, Volume 26, Issue 10, pp 1392–1407 | Cite as

EROD activity, chromosomal damage, and oxidative stress in response to contaminants exposure in tree swallow (Tachycineta bicolor) nestlings from Great Lakes Areas of Concern

  • Thomas W. CusterEmail author
  • Christine M. Custer
  • Paul M. Dummer
  • Emilie Bigorgne
  • Elias M. Oziolor
  • Natalie Karouna-Renier
  • Sandra Schultz
  • Richard A. Erickson
  • Kevin Aagaard
  • Cole W. Matson


Tree swallow, Tachycineta bicolor, nestlings were collected from 60 sites in the Great Lakes, which included multiple sites within 27 Areas of Concern (AOCs) and six sites not listed as AOCs from 2010 to 2014. Nestlings, approximately 12 days-of-age, were evaluated for ethoxyresorufin-O-dealkylase (EROD) activity, chromosomal damage, and six measures of oxidative stress. Data on each of these biomarkers were divided into four equal numbered groups from the highest to lowest values and the groups were compared to contaminant concentrations using multivariate analysis. Contaminant concentrations, from the same nestlings, included polychlorinated biphenyls (PCBs), polybrominated diphenyl ethers (PBDEs), perfluorinated compounds (PFCs), and 17 elements. Alkylated polycyclic aromatic hydrocarbons (aPAHs) and parent PAHs (pPAHs) were measured in pooled nestling dietary samples. Polychlorinated dibenzo-p-dioxins, polychlorinated dibenzofurans, and pesticides were measured in sibling eggs. Concentrations of aPAHs, pPAHs, chlordane, dieldrin, heptachlor, and PCBs, in that order, were the major contributors to the significant differences between the lowest and highest EROD activities; PFCs, PBDEs, the remaining pesticides, and all elements were of secondary importance. The four categories of chromosomal damage did not separate out well based on the contaminants measured. Concentrations of aPAHs, pPAHs, heptachlor, PCBs, chlordane, and dieldrin were the major contributors to the significant differences between the lowest and highest activities of two oxidative stress measures, total sulfhydryl (TSH) activity and protein bound sulfhydryl (PBSH) activity. The four categories of thiobarbituric acid reacting substances (TBARS), oxidized glutathione (GSSG), reduced glutathione (GSH), and the ratio of GSSG/GSH did not separate well based on the contaminants measured.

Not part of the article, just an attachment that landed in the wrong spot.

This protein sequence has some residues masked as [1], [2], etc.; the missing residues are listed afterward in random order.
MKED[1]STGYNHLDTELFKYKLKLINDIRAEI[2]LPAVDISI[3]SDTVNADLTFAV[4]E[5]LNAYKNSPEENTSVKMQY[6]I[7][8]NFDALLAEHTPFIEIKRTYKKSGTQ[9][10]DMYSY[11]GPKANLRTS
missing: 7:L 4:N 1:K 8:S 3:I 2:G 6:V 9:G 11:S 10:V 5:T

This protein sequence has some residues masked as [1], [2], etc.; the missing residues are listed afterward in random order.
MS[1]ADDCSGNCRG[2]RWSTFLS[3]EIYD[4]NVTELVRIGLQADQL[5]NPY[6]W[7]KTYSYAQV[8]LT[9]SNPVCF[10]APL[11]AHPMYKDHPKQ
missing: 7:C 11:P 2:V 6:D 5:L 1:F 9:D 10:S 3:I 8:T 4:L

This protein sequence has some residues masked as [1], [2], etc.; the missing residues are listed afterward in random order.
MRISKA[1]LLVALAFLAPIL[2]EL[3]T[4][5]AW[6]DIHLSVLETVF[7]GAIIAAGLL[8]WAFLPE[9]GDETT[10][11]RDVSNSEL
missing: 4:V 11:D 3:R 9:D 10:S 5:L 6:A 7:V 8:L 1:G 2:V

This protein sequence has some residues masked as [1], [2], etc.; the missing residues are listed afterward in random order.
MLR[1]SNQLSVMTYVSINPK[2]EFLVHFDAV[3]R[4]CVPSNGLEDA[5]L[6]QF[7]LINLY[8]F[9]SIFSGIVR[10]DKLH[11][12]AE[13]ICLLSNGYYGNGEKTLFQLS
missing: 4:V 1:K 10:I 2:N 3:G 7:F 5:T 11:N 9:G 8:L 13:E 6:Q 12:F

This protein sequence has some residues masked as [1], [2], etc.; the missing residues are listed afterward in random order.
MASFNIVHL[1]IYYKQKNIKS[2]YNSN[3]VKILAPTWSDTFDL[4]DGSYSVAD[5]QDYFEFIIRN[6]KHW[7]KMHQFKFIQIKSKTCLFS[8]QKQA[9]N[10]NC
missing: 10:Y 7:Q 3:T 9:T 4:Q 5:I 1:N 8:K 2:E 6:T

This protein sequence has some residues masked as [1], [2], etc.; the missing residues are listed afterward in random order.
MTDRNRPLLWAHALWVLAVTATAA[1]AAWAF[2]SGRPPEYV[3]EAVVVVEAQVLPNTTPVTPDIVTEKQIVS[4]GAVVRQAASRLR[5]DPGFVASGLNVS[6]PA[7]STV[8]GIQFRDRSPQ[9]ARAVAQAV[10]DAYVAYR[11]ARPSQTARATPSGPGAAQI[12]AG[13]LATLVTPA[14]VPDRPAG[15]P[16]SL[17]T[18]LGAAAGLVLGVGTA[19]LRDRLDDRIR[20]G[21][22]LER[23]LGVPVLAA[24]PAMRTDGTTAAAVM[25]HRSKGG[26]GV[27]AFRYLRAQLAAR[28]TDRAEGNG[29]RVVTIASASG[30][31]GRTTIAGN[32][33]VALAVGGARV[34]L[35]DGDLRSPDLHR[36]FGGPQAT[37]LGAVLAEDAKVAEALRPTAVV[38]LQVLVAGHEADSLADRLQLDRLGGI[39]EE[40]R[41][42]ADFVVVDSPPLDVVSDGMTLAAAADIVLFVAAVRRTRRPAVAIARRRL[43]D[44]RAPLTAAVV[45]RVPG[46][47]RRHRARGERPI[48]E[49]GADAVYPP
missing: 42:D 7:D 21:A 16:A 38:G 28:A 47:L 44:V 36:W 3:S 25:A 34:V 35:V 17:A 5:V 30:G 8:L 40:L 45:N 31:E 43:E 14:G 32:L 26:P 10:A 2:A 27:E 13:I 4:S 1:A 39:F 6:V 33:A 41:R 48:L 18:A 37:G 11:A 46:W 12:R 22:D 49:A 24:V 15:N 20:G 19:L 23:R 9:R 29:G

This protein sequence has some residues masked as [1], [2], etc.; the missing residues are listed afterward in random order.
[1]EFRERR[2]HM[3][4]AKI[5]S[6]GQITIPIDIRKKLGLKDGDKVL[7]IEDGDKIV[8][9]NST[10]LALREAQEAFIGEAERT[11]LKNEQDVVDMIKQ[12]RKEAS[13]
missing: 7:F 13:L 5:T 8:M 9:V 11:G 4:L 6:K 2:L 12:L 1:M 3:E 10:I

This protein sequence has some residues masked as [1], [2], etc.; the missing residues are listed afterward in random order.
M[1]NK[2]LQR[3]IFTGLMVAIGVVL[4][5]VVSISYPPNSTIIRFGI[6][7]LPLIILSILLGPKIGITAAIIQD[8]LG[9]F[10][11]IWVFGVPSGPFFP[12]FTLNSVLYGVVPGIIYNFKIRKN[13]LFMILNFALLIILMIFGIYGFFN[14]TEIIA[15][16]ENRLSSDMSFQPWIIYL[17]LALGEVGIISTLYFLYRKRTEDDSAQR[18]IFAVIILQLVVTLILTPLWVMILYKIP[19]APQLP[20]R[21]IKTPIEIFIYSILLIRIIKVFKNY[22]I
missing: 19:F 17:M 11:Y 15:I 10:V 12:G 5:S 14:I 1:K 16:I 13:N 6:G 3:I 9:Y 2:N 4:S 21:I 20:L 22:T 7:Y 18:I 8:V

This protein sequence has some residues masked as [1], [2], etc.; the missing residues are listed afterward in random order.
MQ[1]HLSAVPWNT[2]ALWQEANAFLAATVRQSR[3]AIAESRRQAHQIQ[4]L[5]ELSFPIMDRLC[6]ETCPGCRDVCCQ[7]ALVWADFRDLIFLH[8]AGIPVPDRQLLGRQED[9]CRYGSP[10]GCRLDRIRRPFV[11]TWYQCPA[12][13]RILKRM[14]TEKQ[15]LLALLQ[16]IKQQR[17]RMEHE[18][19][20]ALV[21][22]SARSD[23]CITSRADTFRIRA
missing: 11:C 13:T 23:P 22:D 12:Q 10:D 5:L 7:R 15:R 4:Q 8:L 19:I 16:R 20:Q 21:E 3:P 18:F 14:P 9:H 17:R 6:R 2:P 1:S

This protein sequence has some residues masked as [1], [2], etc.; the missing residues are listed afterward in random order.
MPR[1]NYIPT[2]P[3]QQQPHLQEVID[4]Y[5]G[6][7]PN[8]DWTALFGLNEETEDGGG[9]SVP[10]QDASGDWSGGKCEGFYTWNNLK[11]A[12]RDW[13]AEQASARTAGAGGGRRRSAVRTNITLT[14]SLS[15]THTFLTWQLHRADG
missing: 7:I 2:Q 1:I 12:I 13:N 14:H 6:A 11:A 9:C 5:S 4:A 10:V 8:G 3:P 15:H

Tree swallows Biomarker Chromosomal damage EROD activity Oxidative stress 



This work was funded by the Great Lakes Restoration Initiative (GLRI), USGS, and by the University of Michigan Water Center, a center of the Graham Sustainability Institute. The Water Center is supported by funds from the Fred A. and Barbara M. Erb Family Foundation and the University of Michigan. We thank Christopher Balk, Greg Berner, Crystal Bole, Peggy Boone, Rod Booth Jr., Amanda Bosak, J. Christian Franson, Diane Goldberg, Andrew Haertel, Aaron Heimann, Yvette Hernandez, Melanie Iverson, Matthew Larkin, Adam Lorenz, Sean O’Mara, Ron Mayer, Patrick McKann, Karen McMullen, Melissa Meier, Kristina Artner Mott, Kelsey Prestby, Darin Ripp, Paul Ripple, Clif Schneider, Laura Solem, Dan Tagerson, Joshua Teslaa, Jocelyn Tschaikovsky, Max Weber, and Tesha Zimmerman for field assistance. This work could not have been done without the access granted by more than 75 landowners; their accommodations for our activities were greatly appreciated. We also thank Jack Waide, John Elliott, and Shane de Solla for helpful comments on earlier drafts of the manuscript.

Compliance with ethical standards

Conflict of interest

The authors declare that they have no competing interests.

Ethical approval

This article does not contain studies with human participants. All applicable international, national, and/or institutional guidelines for the care and use of animals were followed. All procedures performed in studies involving animals were in accordance with the ethical standards of the institution or practice at which the studies were conducted. All animal collections were conducted under appropriate federal (Federal Fish and Wildlife Permit MB123047-0), state, and local permits. All animal procedures were reviewed and approved by the US Geological Survey’s Upper Midwest Environmental Sciences Center Institutional Animal Care and Use Committee.

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Copyright information

© Springer Science+Business Media,LLC (outside the USA)  2017

Authors and Affiliations

  • Thomas W. Custer
    • 1
    Email author
  • Christine M. Custer
    • 1
  • Paul M. Dummer
    • 1
  • Emilie Bigorgne
    • 2
  • Elias M. Oziolor
    • 2
  • Natalie Karouna-Renier
    • 3
  • Sandra Schultz
    • 3
  • Richard A. Erickson
    • 1
  • Kevin Aagaard
    • 1
  • Cole W. Matson
    • 2
  1. 1.U.S. Geological Survey, Upper Midwest Environmental Sciences CenterLa CrosseUSA
  2. 2.Department of Environmental Science and the Center for Reservoir and Aquatic Systems Research (CRASR)Baylor UniversityWacoUSA
  3. 3.U.S. Geological Survey, Patuxent Wildlife Research CenterBeltsvilleUSA

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